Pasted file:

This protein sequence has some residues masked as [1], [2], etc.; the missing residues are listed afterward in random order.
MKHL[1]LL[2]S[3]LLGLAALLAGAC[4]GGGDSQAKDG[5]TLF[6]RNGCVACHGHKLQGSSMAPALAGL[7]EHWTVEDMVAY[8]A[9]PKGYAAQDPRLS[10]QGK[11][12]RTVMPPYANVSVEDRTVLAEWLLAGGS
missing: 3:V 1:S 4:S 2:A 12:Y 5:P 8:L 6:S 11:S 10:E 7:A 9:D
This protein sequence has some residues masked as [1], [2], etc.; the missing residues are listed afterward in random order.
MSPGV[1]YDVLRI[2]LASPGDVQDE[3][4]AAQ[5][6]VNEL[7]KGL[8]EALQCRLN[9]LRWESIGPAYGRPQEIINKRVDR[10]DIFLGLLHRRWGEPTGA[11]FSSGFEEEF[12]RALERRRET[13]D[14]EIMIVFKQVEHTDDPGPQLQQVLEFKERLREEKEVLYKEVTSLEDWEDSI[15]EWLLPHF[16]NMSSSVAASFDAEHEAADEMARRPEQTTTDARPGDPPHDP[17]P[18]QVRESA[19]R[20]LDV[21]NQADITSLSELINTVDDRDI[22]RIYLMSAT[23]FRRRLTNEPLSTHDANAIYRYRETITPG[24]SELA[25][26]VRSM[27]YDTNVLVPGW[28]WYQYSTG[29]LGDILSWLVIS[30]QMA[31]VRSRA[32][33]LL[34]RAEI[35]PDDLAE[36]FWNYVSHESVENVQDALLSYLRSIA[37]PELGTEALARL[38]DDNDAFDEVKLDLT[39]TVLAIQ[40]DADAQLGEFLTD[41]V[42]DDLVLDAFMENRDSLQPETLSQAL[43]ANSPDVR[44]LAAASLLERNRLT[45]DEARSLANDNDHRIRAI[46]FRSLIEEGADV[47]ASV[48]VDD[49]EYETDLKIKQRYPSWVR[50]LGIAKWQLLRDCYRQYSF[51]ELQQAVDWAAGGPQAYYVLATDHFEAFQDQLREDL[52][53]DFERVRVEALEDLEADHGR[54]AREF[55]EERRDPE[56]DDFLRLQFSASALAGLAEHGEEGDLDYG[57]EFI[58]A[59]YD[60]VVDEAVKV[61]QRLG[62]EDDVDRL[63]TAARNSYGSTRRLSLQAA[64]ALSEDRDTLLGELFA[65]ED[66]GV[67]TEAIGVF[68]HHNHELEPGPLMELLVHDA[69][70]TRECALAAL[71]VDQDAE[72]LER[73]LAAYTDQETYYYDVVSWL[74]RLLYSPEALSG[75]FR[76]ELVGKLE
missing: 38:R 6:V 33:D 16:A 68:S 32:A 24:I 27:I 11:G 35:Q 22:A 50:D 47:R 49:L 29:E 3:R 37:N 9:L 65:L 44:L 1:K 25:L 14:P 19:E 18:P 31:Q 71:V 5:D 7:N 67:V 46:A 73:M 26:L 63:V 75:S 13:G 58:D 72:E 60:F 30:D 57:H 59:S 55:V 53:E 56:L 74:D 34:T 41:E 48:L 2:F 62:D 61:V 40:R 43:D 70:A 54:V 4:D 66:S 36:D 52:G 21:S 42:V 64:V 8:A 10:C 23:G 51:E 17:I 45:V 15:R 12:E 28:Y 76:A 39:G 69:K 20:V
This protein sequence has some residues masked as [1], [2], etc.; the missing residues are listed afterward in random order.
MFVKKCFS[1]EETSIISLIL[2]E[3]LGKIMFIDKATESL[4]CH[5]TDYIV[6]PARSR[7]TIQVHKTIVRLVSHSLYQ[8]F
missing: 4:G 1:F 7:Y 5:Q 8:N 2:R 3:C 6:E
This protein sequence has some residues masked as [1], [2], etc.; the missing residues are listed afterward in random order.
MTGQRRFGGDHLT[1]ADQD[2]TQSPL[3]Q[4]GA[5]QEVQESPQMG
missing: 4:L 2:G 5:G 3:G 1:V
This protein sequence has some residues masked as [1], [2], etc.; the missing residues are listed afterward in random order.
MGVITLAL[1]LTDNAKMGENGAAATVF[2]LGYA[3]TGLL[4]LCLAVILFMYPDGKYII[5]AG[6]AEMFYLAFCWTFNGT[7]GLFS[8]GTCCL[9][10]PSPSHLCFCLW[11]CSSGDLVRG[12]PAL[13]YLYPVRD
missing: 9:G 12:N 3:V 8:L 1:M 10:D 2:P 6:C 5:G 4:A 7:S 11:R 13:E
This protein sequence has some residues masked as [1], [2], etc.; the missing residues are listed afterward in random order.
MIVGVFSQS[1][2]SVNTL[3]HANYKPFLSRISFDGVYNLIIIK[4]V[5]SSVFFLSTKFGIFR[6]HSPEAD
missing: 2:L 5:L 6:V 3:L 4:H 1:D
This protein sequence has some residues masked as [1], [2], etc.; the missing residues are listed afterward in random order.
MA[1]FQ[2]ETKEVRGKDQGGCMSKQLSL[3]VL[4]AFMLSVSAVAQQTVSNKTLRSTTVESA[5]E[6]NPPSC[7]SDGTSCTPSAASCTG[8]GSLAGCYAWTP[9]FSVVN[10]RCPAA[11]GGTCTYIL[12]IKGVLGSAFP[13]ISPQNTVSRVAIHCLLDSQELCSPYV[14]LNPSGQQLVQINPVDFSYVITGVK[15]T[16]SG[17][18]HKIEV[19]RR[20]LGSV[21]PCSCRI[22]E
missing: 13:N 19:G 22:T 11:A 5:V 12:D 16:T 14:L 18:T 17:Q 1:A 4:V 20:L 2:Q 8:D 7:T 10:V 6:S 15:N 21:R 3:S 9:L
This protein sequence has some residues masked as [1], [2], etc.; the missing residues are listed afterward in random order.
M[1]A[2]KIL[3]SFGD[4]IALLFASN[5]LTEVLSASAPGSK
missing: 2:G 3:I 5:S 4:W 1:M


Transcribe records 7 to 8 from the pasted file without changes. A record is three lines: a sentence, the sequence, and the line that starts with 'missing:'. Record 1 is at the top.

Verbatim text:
This protein sequence has some residues masked as [1], [2], etc.; the missing residues are listed afterward in random order.
MA[1]FQ[2]ETKEVRGKDQGGCMSKQLSL[3]VL[4]AFMLSVSAVAQQTVSNKTLRSTTVESA[5]E[6]NPPSC[7]SDGTSCTPSAASCTG[8]GSLAGCYAWTP[9]FSVVN[10]RCPAA[11]GGTCTYIL[12]IKGVLGSAFP[13]ISPQNTVSRVAIHCLLDSQELCSPYV[14]LNPSGQQLVQINPVDFSYVITGVK[15]T[16]SG[17][18]HKIEV[19]RR[20]LGSV[21]PCSCRI[22]E
missing: 13:N 19:G 22:T 11:A 5:V 12:D 16:T 14:L 18:T 17:Q 1:A 4:V 20:L 2:Q 8:D 7:T 10:V 6:S 15:N 21:R 3:S 9:L
This protein sequence has some residues masked as [1], [2], etc.; the missing residues are listed afterward in random order.
M[1]A[2]KIL[3]SFGD[4]IALLFASN[5]LTEVLSASAPGSK
missing: 2:G 3:I 5:S 4:W 1:M